Also the usual infirmary, taking care of those unfortunate victims of a fall or what-have-you.
On the upper floor, on the second floor we have the USO facilities, which are removed from their present location, but they are enlarged in the doing
Mr. GRAY. Let me interrupt you at that point, if I may, because we do have a USO witness coming, and they are very much concerned. They will have, you say, more space than they have now?
Mr. AUERBACH. Yes, sir.
Mr. Gray. I think that is a very vital part of our tourist facilities program. You know, a lot of our servicemen will be coming in by train. If we have the facilities there for them, I think this would be a very, very important part of our overall tourist service.
Mr. AUERBACH. Not only will it be larger, sir, but its entrance can be gained from the main hall at this point (indicating], rather than from the side entrance that is presently available to the USO.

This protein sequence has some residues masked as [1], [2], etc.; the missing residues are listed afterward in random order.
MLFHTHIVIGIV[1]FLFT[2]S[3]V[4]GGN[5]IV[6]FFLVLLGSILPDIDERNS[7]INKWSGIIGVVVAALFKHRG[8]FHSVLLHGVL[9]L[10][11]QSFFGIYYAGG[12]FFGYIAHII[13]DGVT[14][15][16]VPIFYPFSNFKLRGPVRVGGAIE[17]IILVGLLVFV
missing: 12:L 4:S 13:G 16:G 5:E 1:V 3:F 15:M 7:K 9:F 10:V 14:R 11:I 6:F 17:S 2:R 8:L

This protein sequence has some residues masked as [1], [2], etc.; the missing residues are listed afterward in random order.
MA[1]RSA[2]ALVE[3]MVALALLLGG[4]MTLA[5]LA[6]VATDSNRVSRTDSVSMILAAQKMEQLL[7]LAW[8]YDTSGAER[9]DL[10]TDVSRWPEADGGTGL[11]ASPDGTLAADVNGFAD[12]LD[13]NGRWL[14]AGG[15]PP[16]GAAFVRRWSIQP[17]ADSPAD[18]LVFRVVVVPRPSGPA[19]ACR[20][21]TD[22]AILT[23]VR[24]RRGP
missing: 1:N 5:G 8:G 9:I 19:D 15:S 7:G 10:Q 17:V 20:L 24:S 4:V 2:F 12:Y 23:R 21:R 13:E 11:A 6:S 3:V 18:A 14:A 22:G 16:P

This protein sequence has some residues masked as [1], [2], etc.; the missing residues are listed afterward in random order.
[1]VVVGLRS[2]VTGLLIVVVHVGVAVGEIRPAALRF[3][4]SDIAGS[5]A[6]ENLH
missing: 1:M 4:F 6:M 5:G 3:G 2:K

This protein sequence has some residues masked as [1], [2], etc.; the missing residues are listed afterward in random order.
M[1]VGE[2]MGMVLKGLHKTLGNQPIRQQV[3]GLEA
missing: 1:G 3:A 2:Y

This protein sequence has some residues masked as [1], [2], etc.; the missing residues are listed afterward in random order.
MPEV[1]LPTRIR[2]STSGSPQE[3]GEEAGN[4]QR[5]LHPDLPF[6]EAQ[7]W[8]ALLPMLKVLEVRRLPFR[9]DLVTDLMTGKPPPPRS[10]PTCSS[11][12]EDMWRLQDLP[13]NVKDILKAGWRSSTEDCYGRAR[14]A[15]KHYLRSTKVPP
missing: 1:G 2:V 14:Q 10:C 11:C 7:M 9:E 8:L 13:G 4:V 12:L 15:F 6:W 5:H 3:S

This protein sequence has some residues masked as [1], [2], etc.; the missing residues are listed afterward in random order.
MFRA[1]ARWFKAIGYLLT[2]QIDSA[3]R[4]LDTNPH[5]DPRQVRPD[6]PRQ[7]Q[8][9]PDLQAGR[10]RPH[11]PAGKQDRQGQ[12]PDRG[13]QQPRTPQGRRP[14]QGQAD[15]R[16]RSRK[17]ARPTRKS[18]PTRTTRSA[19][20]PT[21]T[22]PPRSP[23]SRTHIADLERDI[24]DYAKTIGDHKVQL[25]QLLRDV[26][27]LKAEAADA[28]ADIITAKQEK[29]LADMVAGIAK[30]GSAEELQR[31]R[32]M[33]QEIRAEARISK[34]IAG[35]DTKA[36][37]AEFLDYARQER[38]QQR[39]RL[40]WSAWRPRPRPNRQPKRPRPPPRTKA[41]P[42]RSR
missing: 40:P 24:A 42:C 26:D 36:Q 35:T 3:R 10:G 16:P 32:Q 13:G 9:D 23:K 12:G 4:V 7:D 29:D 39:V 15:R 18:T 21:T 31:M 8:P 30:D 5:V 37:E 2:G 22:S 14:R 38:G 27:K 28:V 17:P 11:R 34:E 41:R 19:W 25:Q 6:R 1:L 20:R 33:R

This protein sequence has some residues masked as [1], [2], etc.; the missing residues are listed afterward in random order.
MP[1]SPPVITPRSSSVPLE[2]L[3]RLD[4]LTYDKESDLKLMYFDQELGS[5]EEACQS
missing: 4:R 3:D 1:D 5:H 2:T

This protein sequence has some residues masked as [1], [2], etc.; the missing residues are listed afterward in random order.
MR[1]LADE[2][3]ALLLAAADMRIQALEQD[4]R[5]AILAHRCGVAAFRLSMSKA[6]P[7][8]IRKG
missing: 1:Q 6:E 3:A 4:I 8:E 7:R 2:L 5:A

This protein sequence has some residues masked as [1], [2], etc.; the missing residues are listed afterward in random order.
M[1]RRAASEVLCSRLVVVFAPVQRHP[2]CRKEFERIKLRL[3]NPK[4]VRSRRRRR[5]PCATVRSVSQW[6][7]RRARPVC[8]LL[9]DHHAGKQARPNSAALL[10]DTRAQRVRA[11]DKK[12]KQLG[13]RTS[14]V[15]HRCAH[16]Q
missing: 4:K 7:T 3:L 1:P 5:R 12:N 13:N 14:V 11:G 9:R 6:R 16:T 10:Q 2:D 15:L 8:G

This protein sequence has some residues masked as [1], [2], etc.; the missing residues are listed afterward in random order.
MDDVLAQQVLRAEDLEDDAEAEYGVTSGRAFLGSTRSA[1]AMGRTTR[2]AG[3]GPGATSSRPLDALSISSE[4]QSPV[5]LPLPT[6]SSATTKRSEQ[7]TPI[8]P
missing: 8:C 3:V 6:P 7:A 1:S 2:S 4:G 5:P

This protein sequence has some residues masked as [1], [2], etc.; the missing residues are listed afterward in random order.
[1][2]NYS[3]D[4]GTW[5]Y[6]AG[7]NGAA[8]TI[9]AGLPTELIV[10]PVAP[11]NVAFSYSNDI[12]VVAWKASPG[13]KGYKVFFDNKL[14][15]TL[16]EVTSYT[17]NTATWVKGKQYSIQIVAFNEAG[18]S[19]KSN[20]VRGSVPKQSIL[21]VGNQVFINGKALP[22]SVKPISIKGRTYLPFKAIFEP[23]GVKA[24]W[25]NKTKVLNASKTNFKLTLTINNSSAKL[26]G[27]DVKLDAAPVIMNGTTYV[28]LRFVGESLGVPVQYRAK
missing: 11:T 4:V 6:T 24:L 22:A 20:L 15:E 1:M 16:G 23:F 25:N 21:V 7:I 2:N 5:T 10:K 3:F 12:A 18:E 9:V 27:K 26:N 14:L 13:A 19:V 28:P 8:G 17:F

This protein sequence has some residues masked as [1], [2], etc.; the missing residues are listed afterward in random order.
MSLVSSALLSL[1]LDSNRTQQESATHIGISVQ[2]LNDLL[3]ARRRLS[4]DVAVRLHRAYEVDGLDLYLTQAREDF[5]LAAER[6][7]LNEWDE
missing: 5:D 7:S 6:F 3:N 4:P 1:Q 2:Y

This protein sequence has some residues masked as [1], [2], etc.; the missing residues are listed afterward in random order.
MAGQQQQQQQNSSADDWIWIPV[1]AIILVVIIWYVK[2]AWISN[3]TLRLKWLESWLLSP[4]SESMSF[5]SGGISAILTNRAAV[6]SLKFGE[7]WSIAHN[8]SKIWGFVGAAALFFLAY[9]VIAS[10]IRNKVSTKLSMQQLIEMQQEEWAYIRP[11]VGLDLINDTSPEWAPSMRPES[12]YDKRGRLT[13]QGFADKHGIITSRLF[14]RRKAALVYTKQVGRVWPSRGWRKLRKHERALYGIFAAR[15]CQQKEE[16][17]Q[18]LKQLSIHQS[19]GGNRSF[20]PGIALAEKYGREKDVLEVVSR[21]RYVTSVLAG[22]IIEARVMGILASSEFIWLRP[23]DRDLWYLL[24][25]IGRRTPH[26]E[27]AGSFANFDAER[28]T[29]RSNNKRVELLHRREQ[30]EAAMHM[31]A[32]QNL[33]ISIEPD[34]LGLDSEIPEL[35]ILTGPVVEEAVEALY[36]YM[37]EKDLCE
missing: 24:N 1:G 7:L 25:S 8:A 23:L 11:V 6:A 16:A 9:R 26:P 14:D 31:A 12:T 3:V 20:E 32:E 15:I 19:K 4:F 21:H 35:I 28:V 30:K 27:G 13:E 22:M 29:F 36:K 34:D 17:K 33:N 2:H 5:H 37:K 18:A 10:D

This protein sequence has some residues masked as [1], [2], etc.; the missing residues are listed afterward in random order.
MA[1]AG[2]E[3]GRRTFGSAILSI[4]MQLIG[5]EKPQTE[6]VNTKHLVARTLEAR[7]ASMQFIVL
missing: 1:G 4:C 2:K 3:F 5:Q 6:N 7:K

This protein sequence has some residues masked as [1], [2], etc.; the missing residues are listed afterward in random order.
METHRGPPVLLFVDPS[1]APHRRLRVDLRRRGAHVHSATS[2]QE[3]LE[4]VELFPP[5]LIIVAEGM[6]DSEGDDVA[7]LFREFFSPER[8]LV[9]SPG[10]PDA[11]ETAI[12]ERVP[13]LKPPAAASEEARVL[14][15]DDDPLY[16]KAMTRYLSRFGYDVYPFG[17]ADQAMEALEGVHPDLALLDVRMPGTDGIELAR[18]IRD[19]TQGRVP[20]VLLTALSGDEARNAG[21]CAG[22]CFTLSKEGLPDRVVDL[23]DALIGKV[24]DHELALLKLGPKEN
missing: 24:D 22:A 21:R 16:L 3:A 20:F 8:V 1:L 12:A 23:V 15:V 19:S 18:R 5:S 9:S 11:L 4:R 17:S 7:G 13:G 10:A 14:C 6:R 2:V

Mr. Gray. We can assure the witness who will appear later they will have improved facilities?
Mr. AUERBACH. Yes, sir.
Another point is that they will be adjacent on the second floor to such things as the Youth Hostel and short-stay hotel. The Short-stay Hotel is similar to the Air Wayte at the National Airport. That is a heck of a convenience to the serviceman. He may be able to catch a catnap after being on the train all night, or what have you.
I would like to point out at this time that the budget for reworking the building, in response to the $5 million limit that we were told, has left out the trains and rest facilities and the student hostel, and those things which would be handled on a different basis. I think Secretary Udall can go into that in more detail.
Mr. Gray. I think this is a good point to make now as to why we should not tie the hands of the Secretary in negotiation, but merely put a maximum ceiling. In negotiating, maybe some of these additional facilities could be made available and still stay within the $3 million a year annual rental payment.